Activities which concentrate on the visual skills every person in every culture uses to learn and read will definitely help a child with learning disabilities.  In fact, they simply cannot miss!

Vision therapies which focus on developing these essential visual skills almost always see improvement in a child’s learning ability.  In the same way that piano lessons will improve both a novice player and an expert, getting these skills right can have a major effect on a child’s ability to learn.

The great thing is that developing these skills is fun and enjoyable for the child!  I have produced activities which kids love doing, find challenging yet not overwhelming and have a fantastic success rate for helping children with learning difficulties.  They’re not weird, not boring and take around 6 months to help a child reach their full potential.  They don’t teach a child reading, but they provide the skills that child needs to be taught reading quickly and effectively.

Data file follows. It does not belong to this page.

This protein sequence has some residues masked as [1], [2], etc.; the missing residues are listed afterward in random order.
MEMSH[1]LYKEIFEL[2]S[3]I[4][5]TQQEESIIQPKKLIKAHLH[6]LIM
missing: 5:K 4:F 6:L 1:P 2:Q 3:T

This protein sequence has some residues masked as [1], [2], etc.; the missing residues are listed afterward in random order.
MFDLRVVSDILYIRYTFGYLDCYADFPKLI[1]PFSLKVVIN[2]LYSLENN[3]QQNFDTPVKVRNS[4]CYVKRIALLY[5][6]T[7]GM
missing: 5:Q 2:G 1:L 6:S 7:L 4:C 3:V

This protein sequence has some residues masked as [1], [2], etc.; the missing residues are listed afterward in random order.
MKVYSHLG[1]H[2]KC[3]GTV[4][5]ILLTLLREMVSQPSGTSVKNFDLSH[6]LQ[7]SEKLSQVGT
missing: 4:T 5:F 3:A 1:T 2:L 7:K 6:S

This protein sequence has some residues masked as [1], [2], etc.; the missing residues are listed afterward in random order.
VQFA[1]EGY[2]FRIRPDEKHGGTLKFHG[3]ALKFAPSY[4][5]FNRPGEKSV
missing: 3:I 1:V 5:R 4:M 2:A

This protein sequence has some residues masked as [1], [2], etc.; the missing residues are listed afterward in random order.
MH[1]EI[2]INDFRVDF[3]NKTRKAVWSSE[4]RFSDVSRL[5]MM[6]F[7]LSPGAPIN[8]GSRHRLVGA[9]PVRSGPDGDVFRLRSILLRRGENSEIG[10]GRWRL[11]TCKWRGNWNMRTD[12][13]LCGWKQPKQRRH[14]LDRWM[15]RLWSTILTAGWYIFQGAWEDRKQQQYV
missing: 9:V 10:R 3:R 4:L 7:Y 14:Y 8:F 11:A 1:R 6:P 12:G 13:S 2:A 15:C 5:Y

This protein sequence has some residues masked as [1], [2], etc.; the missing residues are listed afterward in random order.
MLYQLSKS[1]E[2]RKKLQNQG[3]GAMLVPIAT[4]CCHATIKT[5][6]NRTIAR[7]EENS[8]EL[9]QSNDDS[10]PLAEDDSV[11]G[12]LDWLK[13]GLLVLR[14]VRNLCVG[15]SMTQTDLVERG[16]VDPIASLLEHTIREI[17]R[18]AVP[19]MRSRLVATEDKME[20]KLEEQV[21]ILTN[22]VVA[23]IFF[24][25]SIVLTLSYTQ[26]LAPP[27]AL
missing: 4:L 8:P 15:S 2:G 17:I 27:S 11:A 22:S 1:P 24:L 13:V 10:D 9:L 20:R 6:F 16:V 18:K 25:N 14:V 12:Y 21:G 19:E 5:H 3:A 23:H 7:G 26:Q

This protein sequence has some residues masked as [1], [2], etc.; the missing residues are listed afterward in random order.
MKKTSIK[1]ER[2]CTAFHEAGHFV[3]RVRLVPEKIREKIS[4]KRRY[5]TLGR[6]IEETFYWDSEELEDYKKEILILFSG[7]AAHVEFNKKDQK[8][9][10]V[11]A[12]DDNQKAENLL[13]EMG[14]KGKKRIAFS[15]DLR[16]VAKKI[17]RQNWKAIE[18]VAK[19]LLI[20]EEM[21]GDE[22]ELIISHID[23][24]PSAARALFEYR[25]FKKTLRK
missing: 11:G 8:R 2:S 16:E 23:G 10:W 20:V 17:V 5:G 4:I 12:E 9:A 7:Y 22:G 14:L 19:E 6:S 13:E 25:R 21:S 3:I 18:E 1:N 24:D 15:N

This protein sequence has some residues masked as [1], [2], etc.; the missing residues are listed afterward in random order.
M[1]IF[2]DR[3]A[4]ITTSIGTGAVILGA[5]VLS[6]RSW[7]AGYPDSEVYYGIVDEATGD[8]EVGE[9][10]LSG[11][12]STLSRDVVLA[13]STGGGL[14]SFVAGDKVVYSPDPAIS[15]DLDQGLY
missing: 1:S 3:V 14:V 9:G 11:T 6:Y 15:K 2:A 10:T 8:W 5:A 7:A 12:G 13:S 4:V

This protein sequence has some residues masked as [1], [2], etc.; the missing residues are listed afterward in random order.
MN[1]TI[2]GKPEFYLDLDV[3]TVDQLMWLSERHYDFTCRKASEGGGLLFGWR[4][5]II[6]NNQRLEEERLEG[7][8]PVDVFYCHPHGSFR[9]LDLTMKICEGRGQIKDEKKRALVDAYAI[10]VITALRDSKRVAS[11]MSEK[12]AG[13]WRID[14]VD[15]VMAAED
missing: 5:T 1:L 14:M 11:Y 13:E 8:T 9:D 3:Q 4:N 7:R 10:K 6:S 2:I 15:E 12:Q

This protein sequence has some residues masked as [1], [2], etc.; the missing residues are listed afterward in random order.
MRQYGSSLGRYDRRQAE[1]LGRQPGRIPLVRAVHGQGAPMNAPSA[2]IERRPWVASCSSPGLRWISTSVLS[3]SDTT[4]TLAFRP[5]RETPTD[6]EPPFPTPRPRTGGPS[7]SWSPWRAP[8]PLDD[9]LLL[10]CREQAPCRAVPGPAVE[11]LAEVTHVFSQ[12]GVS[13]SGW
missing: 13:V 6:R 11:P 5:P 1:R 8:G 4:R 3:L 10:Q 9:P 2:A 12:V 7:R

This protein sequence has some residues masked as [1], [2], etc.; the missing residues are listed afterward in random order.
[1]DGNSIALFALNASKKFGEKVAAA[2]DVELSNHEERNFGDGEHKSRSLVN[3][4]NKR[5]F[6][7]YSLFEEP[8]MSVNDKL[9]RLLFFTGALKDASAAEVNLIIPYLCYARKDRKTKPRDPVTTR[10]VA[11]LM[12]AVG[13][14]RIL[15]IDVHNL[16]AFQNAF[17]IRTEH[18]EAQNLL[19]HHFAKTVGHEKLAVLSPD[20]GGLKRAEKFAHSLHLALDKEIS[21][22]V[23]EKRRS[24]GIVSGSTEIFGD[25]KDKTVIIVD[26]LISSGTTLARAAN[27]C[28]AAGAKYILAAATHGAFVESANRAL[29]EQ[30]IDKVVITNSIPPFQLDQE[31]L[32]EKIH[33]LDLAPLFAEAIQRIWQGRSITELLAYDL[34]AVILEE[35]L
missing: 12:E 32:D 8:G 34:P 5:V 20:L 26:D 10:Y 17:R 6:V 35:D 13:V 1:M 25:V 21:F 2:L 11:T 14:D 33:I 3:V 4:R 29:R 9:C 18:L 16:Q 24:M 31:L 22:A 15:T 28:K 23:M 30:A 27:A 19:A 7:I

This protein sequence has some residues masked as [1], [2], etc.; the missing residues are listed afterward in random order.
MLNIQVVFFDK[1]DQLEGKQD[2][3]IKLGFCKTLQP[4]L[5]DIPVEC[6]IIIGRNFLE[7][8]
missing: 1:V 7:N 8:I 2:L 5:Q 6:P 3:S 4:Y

Those which focus on developing the needed skills can be a powerful tool for helping your child learn more effectively.

 

Can Home Vision Therapy Help Learning Disabilities?

 

Vision therapy is becoming a popular way of helping children with learning disabilities.  The main problem with them is that they are prescribed by behavioural optometrists and are often very expensive (sometimes thousands of dollars).  They also often involve multiple and frequent trips to the optometrist to use sophisticated equipment.  Some simple activities are done at home, but questions are often raised about the effectiveness of home based therapies.

 

The Advantage of Home Therapies

 

I believe that home based therapy has several clear advantages over the in-office style.  Firstly, they can be done at any hour of the day or night, in any place in the world and do not require trips to the optometrist.  Secondly, they can be a lot less expensive because the valuable time of the optometrist or their assistants is not being used on a weekly basis.